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Treacher Collins syndrome is an inheritable disorder that causes a baby to be born with distorted facial features. The condition affects bone and soft tissue development in the skull and face, and can lead to abnormally-shaped ears, cheeks, eyelids, and jaws. In severe cases, Treacher Collins syndrome can impair hearing and cause airway constriction. Most people with the disorder need to undergo reconstructive surgical procedures throughout their lives to improve their appearances and prevent medical problems.
Known in medical circles as mandibulofacial dysostosis, Treacher Collins syndrome was first described in 1900 by the physician after whom it is named. The disorder results from a mutation of a specific gene that controls the development of facial bones and cartilage tissue in an embryo. Treacher Collins syndrome is considered an autosomal dominant disorder, meaning that a child will inherit it if one of his or her parents carries the mutated gene. About half of the reported cases are the result of new mutations, rather than familial inheritance.
An infant who is born with Treacher Collins syndrome is likely to have abnormally shaped ears, and part or all of the cartilage that makes up the outer ear may be missing. The cheekbones may be lower than normal, giving the eyes a drooping appearance. Most babies have very small mouths and lower jaws as well. Facial deformities can result in a number of medical issues, including hearing loss, vision problems, and difficulties speaking, eating, and breathing.
An obstetrician is usually able to diagnose Treacher Collins syndrome before an infant is born through routine ultrasound imaging. If deformities are not prominent, the disorder may not be diagnosed until an examination after birth. When a doctor notices signs of Treacher Collins syndrome, he or she will typically take a computerized tomography scan of the newborn's head to study the malformations. If an infant is born with airway constriction, doctors can administer emergency surgical treatment to insert breathing and feeding tubes. In addition, a baby who cannot hear well is usually fitted with hearing aids right away.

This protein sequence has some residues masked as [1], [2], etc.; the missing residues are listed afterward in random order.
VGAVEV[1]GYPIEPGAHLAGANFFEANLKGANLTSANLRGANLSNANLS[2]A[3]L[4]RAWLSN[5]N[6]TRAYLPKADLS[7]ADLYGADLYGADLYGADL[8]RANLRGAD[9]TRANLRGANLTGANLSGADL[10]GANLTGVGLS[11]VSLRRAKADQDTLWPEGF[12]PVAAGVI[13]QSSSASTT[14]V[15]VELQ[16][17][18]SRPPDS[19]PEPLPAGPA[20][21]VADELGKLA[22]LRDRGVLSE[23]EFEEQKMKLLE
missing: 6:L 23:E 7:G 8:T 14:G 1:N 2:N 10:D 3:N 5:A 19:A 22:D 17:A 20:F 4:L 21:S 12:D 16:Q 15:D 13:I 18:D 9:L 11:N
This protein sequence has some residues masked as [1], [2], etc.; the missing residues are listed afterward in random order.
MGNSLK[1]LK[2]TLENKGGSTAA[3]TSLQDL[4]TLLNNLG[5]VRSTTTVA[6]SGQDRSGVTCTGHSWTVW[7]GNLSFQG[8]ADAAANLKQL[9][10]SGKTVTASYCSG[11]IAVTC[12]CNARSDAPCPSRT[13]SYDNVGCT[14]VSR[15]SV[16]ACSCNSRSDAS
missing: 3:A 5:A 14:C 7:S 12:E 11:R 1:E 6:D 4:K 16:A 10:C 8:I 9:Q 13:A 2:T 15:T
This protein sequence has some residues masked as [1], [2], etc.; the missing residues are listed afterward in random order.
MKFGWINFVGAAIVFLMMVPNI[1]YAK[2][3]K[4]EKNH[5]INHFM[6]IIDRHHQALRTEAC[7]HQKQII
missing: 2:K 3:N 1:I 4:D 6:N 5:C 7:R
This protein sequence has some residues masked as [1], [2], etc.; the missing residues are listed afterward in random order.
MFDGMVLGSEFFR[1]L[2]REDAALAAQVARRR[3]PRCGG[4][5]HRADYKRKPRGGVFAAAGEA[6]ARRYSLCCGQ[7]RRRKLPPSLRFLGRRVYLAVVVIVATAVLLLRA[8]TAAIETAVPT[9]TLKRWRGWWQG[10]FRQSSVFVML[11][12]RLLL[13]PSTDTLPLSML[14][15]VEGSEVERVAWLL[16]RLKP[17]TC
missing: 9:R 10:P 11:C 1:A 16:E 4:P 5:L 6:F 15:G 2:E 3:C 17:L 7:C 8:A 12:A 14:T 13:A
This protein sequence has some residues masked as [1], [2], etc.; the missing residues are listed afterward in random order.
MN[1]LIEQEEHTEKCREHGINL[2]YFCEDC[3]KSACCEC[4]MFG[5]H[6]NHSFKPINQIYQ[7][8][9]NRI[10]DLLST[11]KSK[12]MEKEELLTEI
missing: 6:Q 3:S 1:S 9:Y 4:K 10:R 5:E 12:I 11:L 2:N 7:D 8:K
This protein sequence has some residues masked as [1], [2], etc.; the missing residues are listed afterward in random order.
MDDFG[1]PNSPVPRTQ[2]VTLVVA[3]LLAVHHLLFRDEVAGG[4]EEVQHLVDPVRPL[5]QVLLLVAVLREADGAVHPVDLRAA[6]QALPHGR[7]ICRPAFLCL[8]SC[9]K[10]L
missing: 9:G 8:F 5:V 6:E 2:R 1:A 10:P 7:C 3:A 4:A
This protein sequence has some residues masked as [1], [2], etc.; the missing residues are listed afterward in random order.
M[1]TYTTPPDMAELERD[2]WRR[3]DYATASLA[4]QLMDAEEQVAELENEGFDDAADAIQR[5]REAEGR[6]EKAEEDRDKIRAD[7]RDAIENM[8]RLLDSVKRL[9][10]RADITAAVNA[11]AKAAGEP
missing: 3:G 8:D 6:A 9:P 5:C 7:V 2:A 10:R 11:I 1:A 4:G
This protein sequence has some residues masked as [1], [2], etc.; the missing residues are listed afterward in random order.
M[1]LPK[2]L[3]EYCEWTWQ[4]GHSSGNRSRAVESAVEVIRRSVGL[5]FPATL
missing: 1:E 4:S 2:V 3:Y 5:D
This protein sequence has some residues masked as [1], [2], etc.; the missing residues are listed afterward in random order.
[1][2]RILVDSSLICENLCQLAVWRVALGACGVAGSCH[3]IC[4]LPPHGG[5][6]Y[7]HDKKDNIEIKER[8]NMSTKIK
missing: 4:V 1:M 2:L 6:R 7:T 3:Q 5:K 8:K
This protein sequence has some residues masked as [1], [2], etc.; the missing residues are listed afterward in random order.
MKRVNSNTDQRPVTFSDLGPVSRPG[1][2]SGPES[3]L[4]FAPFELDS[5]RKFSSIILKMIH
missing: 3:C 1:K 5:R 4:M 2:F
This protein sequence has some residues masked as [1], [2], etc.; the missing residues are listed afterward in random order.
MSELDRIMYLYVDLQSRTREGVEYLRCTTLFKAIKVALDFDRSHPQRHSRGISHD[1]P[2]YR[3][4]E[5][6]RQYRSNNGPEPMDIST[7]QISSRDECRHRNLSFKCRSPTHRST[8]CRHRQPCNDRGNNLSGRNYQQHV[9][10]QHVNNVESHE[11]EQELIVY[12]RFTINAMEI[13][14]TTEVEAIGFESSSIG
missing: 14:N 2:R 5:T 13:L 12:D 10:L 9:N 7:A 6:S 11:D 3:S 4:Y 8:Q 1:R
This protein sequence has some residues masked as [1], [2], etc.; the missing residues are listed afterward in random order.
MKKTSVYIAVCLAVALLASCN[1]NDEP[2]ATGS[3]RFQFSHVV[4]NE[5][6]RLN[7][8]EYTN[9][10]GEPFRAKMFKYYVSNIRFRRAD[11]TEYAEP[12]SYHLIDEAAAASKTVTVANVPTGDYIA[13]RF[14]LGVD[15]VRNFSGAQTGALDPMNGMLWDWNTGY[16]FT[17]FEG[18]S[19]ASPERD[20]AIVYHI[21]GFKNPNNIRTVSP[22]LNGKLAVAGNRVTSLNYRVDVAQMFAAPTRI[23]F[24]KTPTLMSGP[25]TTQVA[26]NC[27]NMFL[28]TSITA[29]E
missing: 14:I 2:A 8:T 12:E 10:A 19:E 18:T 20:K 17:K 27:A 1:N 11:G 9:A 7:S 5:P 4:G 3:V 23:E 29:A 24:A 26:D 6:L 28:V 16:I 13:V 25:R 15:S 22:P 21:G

Doctors typically decide to wait until a patient is older before considering further treatment. Around the age of five, enough cartilage tissue has developed around the ribs to allow a surgeon to graft pieces of it onto the deformed ears. Bones can also be grafted to reform the jaws and cheeks, though surgeons do not typically attempt such a procedure until the patient is in his or her twenties. An individual may need to receive multiple bone grafts and plastic surgery over the course of his or her life to fully correct facial features.
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